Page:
Published September 11, 2015
As Brady Hoke trotted across the Superdome field, his Michigan players celebrating all around him, a big bucket of ice water suddenly came splashing down on the coach's head.
It had been quite a while since the Wolverines won a BCS bowl and they were going to enjoy it.
"All the tough times we've been through makes it even more special," senior defensive tackle Mike Martin said. "To be the fifth team that ever in Michigan history has won 11 games in a season, it means a lot."
Brendan Gibbons drilled a 37-yard field goal down the middle in overtime, lifting No. 13 Michigan to a 23-20 victory over 17th-ranked Virginia Tech in the Sugar Bowl at the Superdome on Tuesday night.
The victory capped an impressive debut season for Hoke, who has led the Wolverines (11-2) back to prominence with their first BCS bowl victory since the 2000 Orange Bowl.
"I'm just real proud," Hoke said, noting that only five Michigan teams in 132 have won 11 games in a season. "Real proud of our seniors, real proud of how they took this football team last January and molded it and did a tremendous job,"
Denard Robinson highlighted an otherwise unspectacular night with touchdown passes of 45 and 18 yards to game MVP Junior Hemingway.
"It shows everything we put in from Day One, all the long days, long nights," Hemingway said, his voice cracking with emotion. "Man, I'm telling you, it feels too good, man. Too good."
Virginia Tech gave the Wolverines all they could handle and might have won if not for some key miscues.
"I'm about half-sick right now," Virginia Tech coach Frank Beamer said. "They weren't stopping us; we were stopping ourselves."
Virginia Tech (11-3) more than doubled Michigan's total yards, 377-184, and had 22 first downs to Michigan's 12, but settled for four field goals in regulation by third-string kicker Justin Myer.
However, Myer was unable to connect on his fifth try from 37 yards away in the opening possession of overtime.
Robinson finished 9 for 21 for 117 yards passing and threw an interception. He rushed 13 times for a season-low 13 yards.
"I feel like this was a team that didn't quit and we just kept fighting," Robinson said. "We held everybody accountable for what we had to do to win."
Virginia Tech first-year starter Logan Thomas was 19 of 28 of 214 yards with one interception.
Thomas scored Tech's only touchdown on a 1-yard keeper that tied the game at 17 -- after a 2-point conversion -- early in the fourth quarter.
Virginia Tech senior receiver Danny Coale had eight catches for 117 yards, and nearly made a spectacular diving catch for a touchdown in overtime. Coale held on to the ball for what was initially ruled a score, but the play was overturned on video review, which showed the receiver narrowly landed on the sideline.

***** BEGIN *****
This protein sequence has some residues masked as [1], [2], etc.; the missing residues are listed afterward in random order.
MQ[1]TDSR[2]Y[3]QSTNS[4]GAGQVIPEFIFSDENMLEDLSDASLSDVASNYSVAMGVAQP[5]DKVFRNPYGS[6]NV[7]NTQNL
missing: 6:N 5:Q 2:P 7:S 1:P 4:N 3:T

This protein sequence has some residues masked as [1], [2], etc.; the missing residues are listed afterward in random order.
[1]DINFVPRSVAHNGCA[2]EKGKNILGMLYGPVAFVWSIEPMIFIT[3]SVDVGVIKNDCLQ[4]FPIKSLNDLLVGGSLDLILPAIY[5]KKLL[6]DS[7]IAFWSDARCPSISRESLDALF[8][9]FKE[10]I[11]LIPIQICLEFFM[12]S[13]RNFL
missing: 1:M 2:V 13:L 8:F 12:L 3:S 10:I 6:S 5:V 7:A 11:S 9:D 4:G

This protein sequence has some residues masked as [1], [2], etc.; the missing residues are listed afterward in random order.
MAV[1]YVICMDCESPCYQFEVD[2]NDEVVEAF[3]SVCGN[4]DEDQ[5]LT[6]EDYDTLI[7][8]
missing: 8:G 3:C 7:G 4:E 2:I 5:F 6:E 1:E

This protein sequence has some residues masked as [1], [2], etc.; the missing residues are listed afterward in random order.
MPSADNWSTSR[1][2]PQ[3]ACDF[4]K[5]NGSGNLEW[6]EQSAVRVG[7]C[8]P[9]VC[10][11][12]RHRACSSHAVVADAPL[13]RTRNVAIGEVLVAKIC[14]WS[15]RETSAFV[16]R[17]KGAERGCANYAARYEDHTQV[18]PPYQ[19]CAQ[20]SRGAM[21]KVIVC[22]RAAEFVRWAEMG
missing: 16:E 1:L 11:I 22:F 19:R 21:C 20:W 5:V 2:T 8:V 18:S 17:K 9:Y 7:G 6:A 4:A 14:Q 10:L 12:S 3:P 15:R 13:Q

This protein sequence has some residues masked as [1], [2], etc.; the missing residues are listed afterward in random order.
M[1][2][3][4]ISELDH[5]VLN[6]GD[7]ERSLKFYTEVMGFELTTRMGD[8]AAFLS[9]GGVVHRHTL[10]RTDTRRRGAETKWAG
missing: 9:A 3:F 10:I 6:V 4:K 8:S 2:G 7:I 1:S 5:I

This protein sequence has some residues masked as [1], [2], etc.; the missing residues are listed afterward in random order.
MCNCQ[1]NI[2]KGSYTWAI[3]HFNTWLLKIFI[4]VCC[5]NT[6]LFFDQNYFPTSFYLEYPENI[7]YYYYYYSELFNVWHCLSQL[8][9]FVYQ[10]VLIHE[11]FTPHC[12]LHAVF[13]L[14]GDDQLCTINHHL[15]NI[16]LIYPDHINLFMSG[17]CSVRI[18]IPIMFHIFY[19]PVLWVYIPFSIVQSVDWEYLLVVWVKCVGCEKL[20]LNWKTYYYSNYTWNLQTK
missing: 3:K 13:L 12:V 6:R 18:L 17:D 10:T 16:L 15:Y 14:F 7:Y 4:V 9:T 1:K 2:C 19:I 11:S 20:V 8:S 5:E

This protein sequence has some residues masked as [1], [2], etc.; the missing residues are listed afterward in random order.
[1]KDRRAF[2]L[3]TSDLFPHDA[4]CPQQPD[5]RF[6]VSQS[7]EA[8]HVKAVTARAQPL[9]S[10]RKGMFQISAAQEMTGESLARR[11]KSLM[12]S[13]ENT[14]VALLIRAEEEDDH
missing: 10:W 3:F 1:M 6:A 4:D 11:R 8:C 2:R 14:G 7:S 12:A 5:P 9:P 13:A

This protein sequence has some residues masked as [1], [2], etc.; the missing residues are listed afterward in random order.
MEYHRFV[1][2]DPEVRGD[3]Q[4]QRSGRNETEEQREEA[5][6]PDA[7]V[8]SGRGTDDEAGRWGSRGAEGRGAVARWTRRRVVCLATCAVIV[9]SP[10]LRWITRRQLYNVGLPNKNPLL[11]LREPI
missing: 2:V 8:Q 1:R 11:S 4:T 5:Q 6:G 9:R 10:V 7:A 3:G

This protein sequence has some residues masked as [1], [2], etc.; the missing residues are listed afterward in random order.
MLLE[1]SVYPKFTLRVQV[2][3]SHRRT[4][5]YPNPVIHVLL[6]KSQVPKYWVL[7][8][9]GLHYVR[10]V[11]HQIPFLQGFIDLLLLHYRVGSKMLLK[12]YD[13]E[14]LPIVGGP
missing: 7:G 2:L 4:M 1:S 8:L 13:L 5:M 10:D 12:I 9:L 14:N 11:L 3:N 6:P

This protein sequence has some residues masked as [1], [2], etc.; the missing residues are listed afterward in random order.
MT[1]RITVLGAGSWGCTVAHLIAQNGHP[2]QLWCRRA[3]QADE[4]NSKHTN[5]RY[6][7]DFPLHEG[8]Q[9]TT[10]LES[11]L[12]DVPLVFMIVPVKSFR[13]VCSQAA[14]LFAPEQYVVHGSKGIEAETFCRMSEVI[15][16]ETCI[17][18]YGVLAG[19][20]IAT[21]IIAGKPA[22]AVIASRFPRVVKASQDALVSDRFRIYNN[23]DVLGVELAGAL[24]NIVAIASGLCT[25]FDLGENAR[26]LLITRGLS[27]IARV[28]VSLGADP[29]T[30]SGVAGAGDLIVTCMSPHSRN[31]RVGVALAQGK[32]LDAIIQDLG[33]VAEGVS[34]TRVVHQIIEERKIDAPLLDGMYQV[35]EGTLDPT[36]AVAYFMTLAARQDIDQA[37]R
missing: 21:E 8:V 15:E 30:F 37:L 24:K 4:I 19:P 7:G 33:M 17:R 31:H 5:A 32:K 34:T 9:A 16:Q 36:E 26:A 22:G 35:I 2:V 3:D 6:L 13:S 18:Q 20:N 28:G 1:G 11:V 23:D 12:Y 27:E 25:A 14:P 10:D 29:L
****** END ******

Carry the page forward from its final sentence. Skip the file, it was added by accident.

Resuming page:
"Danny's play is so close, and it seemed like there was just quite a few of those there tonight," Beamer said.
The result of that third-down play forced Tech to try for Myer's failed field goal.
Michigan then used three runs to set up Gibbons in the middle of the field.
As his kick sailed through, Gibbons sprinted toward the Wolverines' sideline and was mobbed by teammates while the Michigan band belted out the school's fight song, "The Victors," while Michigan fans, in rhythm, thrust a sea of maize pom-poms in the air.
Virginia Tech fell behind late in regulation after gambling on a fake punt. Michigan's Jake Ryan stopped it at the Tech 45, leading to a short drive that set up Gibbons' go-ahead 39-yard field goal with 4 minutes left.
That left just enough time for the Hokies to tie it, even though they had to start at their own 9 after a holding penalty on the kickoff.
Thomas marched the Hokies 83 yards in 3:58, setting up Myer's game-tying 25-yarder.
Hemingway staked Michigan to a 17-6 lead in the third quarter when he soared over Tech's Antone Exum for an 18-yard catch in the back of the end zone. The scoring drive was set up by an even more difficult grab by reserve Michigan linebacker Frank Clark, who leaped and reached high over his head to snag Thomas' pass at close range, returning the interception to the Tech 35-yard line.
"I was just trying to dump it over his head. He timed his jump perfectly and got his hands on it and came down with it," Thomas said. "He made a great play."
Tech cut it to 17-9 on Myer's 36-yard field goal, then tied the game after Thomas' 13-yard scramble on fourth-and-11 sustained the drive that ended with his touchdown.
Virginia Tech dominated most of the first half, taking a 6-0 lead on Myer's field goals of 37 and 43 yards, and could have led by more had the Michigan defensive line not stuffed Thomas on fourth-and-1 on the Wolverines 4.
Michigan then drove to midfield with the help of a roughing the punter penalty, setting up Robinson's first big play.
The quarterback yanked his leg from a defender's grasp and unleashed a long throw while scrambling right. Virginia Tech free safety Eddie Whitley went for an interception but mistimed it, allowing Hemingway to make the grab with no one between him and the end zone.
Michigan got the ball right back when Tech's Tony Gregory fumbled the ensuing kickoff return.
Michigan nearly botched a field goal attempt soon after, but holder Drew Dileo's pass to no one in particular was tipped into the hand of long snapper Jareth Glanda for a first down on the 8, setting up a shorter field goal for a 10-6 halftime lead.